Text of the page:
Teachers' perceptions of educational reform aimed at inclusion

Suvi Päivikki Lakkala, Helena Thuneberg

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The goal of this research was to enhance the understanding of implementing educational reforms aiming for more inclusive comprehensive schools in Finland as part of its national developmental projects. In the empirical study, carried out in 2010, a questionnaire was given to all compulsory education teachers in two towns and one rural municipality in Lapland. The response rate was 327, or 53% of all respondents. Analysis procedures were statistical: explorative factor analysis, GLM MANOVA, cross-tabulation, and chi-square tests. The results were as follows. Regarding attitudes towards an inclusive class, on average, positive attitudes occurred if a teacher had participated in the process of making Individual Learning Plans (ILP) or in in-service training. Regarding attitudes towards mainstream school, women, principals, and special education teachers had the most positive attitudes. Participating in making Individual Education Plans (IEP) also had a positive impact. Factors related to negative attitudes toward the mainstream school included male teachers, subject teachers, and those who had not received in-service training or had not planned any ILPs or IEPs. Implications for teacher training are discussed.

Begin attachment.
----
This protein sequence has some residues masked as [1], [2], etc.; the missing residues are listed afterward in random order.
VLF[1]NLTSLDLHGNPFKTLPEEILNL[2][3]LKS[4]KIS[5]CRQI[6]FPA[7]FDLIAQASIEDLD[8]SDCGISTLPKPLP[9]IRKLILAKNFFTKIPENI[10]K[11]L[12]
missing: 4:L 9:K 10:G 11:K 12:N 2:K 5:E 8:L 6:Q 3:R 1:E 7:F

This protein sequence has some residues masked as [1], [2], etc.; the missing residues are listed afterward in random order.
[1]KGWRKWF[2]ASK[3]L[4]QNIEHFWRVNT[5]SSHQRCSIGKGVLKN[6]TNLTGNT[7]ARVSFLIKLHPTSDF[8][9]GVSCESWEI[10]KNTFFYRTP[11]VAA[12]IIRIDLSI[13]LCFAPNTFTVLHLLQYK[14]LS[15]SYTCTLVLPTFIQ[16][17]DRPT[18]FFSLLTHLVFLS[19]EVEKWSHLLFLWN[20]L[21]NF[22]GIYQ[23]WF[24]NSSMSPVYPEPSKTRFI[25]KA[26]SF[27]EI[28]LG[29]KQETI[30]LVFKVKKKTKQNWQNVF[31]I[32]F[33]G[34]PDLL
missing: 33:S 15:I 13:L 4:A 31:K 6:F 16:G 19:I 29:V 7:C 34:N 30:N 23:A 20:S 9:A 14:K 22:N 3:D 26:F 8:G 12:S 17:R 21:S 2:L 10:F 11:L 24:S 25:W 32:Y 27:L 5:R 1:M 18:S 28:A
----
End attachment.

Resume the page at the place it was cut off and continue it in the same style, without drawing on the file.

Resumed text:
Translated title of the contributionOpettajien havaintoja inkluusioon pyrkivästä koulun uudistuksesta
Original languageEnglish
Pages (from-to)295-319
JournalEducation in the North
Issue number1-2
Publication statusPublished - 3 Sept 2018
MoEC publication typeA1 Journal article-refereed


  • educational reform
  • compulsory education
  • inclusive education

Field of science

  • General education


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